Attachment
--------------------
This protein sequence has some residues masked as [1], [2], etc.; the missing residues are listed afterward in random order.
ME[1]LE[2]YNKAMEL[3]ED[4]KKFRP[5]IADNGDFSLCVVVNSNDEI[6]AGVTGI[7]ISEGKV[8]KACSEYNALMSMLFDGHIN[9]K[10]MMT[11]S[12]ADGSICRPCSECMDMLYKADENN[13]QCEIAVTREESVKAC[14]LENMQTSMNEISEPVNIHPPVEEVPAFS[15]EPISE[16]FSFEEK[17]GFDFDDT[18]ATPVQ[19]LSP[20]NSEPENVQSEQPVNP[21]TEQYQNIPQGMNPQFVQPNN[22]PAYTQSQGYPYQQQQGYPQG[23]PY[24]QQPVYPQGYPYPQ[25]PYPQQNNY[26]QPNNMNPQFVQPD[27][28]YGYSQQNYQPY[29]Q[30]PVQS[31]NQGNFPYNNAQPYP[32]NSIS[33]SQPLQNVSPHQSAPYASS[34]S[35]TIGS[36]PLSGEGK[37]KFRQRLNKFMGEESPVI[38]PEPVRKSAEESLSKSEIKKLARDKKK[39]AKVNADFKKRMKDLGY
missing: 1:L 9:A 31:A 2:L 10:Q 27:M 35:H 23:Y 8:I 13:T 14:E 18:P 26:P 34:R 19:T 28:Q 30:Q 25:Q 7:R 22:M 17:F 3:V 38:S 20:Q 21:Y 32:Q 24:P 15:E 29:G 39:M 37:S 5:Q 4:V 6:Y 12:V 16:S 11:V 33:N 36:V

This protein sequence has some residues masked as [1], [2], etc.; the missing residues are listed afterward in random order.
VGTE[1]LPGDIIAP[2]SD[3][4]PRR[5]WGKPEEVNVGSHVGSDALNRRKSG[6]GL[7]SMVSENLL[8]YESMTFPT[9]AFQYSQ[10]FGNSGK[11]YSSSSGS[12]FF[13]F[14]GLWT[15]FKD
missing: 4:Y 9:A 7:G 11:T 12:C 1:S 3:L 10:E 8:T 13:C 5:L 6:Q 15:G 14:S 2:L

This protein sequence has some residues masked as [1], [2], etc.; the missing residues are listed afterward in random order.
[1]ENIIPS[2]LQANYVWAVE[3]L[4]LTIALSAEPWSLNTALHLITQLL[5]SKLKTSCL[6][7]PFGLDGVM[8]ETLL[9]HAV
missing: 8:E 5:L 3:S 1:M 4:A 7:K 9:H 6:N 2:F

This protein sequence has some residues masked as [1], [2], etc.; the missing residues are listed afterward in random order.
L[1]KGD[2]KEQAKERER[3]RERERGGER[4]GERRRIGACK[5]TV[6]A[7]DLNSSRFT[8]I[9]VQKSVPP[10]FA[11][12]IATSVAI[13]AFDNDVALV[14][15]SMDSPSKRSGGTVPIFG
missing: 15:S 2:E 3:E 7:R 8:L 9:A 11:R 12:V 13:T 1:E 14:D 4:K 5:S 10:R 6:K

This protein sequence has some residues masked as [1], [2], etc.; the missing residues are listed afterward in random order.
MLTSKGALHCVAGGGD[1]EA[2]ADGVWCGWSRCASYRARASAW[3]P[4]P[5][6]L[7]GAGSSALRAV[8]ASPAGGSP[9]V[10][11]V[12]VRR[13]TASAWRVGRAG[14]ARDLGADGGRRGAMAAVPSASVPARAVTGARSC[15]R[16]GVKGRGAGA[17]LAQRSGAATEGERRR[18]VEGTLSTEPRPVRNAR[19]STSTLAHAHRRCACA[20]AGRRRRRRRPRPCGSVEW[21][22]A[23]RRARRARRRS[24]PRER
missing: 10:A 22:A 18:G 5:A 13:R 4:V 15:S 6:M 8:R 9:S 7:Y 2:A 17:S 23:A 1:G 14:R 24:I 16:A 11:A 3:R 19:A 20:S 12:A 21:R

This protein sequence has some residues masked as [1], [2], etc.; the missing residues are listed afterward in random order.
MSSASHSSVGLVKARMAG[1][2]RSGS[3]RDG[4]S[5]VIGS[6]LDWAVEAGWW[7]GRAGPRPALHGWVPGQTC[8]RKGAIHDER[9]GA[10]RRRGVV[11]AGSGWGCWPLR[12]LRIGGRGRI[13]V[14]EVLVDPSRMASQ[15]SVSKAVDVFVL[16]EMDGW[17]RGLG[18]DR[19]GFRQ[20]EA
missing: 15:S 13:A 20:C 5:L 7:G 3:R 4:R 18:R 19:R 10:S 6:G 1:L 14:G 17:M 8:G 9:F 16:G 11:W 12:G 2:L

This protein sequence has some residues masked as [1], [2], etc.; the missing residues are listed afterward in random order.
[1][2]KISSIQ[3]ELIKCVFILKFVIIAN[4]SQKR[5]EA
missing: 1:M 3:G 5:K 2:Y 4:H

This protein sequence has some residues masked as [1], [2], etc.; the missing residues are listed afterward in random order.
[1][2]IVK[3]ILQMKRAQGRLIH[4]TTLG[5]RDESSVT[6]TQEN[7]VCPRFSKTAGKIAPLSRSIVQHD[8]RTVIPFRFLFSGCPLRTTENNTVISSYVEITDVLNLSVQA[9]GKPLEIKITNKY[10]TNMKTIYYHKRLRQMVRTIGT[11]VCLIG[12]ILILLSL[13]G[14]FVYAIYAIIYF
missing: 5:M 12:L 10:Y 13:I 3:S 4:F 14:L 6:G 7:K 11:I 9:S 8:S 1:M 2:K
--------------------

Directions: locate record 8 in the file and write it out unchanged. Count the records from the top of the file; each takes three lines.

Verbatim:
This protein sequence has some residues masked as [1], [2], etc.; the missing residues are listed afterward in random order.
[1][2]IVK[3]ILQMKRAQGRLIH[4]TTLG[5]RDESSVT[6]TQEN[7]VCPRFSKTAGKIAPLSRSIVQHD[8]RTVIPFRFLFSGCPLRTTENNTVISSYVEITDVLNLSVQA[9]GKPLEIKITNKY[10]TNMKTIYYHKRLRQMVRTIGT[11]VCLIG[12]ILILLSL[13]G[14]FVYAIYAIIYF
missing: 5:M 12:L 10:Y 13:I 3:S 4:F 14:L 6:G 7:K 11:I 9:S 8:S 1:M 2:K